Bee Removal and Wasp Control
Croach® bee removal services are conducted by professionally trained technicians with the equipment, materials, and knowledge to achieve bee removal safely.
Do not attempt to eradicate, remove, or relocate a beehive on your own. Stay clear of bee swarms, hives, and nests and use caution when working in your yard or otherwise enjoying the outdoors.
Portland, Oregon Bee Removal
Wasps, Hornets, and Yellow Jackets can be particularly aggressive when they feel a threat to their nest, above or below ground.
Honeybees pose less aggression but may nest in areas dangerous to people, especially those with a bee venom allergy.
If honey bee removal is necessary, Croach® will always physically relocate the nest when possible. Spraying honeybee nests is a last resort.
Avoid getting stung when enjoying the outdoors by following these tips:
- Wear light-colored clothing like white, khaki or beige. Bright colors attract bees, and dark colors resemble their predators.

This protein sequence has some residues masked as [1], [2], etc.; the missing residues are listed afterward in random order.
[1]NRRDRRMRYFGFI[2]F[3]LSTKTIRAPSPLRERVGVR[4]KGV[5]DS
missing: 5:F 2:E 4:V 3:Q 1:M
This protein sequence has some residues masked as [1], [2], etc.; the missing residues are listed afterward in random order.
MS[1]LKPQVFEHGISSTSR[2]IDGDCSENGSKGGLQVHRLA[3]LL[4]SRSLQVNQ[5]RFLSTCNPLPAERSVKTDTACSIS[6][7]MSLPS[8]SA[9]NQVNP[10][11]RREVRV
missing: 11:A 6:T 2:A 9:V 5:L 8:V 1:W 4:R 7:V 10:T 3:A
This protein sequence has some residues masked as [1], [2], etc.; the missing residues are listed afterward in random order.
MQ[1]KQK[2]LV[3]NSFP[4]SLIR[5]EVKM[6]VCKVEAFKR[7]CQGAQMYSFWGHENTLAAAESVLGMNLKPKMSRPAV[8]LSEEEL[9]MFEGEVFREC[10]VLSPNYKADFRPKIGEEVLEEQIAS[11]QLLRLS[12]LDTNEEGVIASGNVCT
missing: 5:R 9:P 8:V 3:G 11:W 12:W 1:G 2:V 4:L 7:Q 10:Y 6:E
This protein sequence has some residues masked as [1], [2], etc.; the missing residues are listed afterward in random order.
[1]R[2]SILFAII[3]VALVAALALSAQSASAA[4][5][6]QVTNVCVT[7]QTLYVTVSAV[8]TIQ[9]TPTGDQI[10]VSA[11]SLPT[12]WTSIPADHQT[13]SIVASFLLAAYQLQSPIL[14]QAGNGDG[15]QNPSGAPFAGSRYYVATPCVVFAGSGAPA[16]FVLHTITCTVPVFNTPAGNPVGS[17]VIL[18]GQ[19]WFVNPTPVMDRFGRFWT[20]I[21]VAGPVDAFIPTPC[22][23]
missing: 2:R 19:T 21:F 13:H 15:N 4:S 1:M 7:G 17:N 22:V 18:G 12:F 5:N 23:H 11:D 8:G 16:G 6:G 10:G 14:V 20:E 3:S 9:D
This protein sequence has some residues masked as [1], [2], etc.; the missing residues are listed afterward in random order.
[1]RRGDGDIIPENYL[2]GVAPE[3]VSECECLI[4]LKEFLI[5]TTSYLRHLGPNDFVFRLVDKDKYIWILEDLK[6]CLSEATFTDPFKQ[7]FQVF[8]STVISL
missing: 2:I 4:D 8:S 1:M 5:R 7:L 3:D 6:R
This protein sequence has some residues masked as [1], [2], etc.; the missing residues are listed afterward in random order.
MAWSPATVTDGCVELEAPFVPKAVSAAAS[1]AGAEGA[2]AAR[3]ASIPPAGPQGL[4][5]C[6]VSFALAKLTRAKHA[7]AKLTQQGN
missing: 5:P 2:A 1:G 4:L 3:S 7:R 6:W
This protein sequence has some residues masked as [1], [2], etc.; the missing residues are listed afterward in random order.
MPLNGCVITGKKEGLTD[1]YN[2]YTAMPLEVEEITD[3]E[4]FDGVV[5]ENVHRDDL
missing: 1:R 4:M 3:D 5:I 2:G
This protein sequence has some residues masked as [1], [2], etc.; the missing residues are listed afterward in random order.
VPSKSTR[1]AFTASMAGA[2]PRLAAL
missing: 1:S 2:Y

- Tight-fitting clothing is less accessible to bees than loose-fitting shirts and pants.
- Eliminate the use of strong smells such as fragrant shampoo, perfumes or even chewing gum.
- Avoid swatting at a bee. The movement makes it feel threatened. Stay calm and slowly, quietly move away.
Seattle, Washington Bee Removal
Yellow Jackets, Hornets and Paper Wasps are the most common bee species in the Seattle area.
Wasp nests are often found on building overhangs, in walls or pipes, tree branches, attics, garages, and other high spaces.
But they are also known to build a nest under your lawn furniture or in a crevice of your home.
Yellow Jackets often prefer to conceal their nests underground or in the hollows of playground equipment or similar structures. In late summer and throughout the fall, Yellow Jackets become far more aggressive as they forage for a less available supply of food.
These bees can sting multiple times if they feel their colony or survival is threatened. They may also swarm if you get too close to their nest or disturb it in some way. Some bees release a chemical when they sting that prompts others to sting as well.